Coronavirus Aid, Relief, and Economic Security Act (CARES Act)
The largest economic bailout in U.S. history contains several tax provisions. The recovery rebates are well known, but here are some of the other important tax items:
- Recovery Rebates – Click here for chart of Recovery Rebates
- The 10% early withdrawal penalty for retirement distributions is waived for people diagnosed with coronavirus, who have a spouse diagnosed with coronavirus, or have other defined financial consequences due to the virus. The distributions are still taxable.
- Charitable contribution limitations have been increased to allow higher deductions.
- Payroll tax credits are available for certain businesses that retain employees even though they are shut down due to the virus.
- Delayed payment is allowed on the 6.2% Social Security tax paid by employers.
- Net operating losses (NOLs) from 2018, 2019, and 2020 are allowed to be carried back 5 years and can also be used 100% in the current year. Recent legislation had limited the deduction to 80% of income and denied the carryback.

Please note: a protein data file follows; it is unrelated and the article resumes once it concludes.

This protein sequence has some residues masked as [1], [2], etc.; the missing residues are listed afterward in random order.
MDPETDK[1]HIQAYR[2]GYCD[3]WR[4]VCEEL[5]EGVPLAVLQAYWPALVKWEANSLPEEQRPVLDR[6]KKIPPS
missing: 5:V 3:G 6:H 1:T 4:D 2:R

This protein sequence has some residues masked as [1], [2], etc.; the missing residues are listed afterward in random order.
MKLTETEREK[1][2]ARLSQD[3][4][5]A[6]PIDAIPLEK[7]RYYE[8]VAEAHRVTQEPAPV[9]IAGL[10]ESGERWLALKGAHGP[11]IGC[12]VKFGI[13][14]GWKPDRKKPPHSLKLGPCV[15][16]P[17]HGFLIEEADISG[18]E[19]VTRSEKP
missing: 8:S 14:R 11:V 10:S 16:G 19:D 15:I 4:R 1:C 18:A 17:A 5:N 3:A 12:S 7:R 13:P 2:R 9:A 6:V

- Businesses can now deduct 50% of interest expense, which was previously limited to 30%.
- Businesses can fully deduct certain property improvements (this was always the intention but was an error in the Tax Cuts and Jobs Act)
Other than the recovery rebates, none of these provisions are completely straightforward, therefore, we recommend consulting a tax professional for assistance and to continue to monitor updates from the IRS.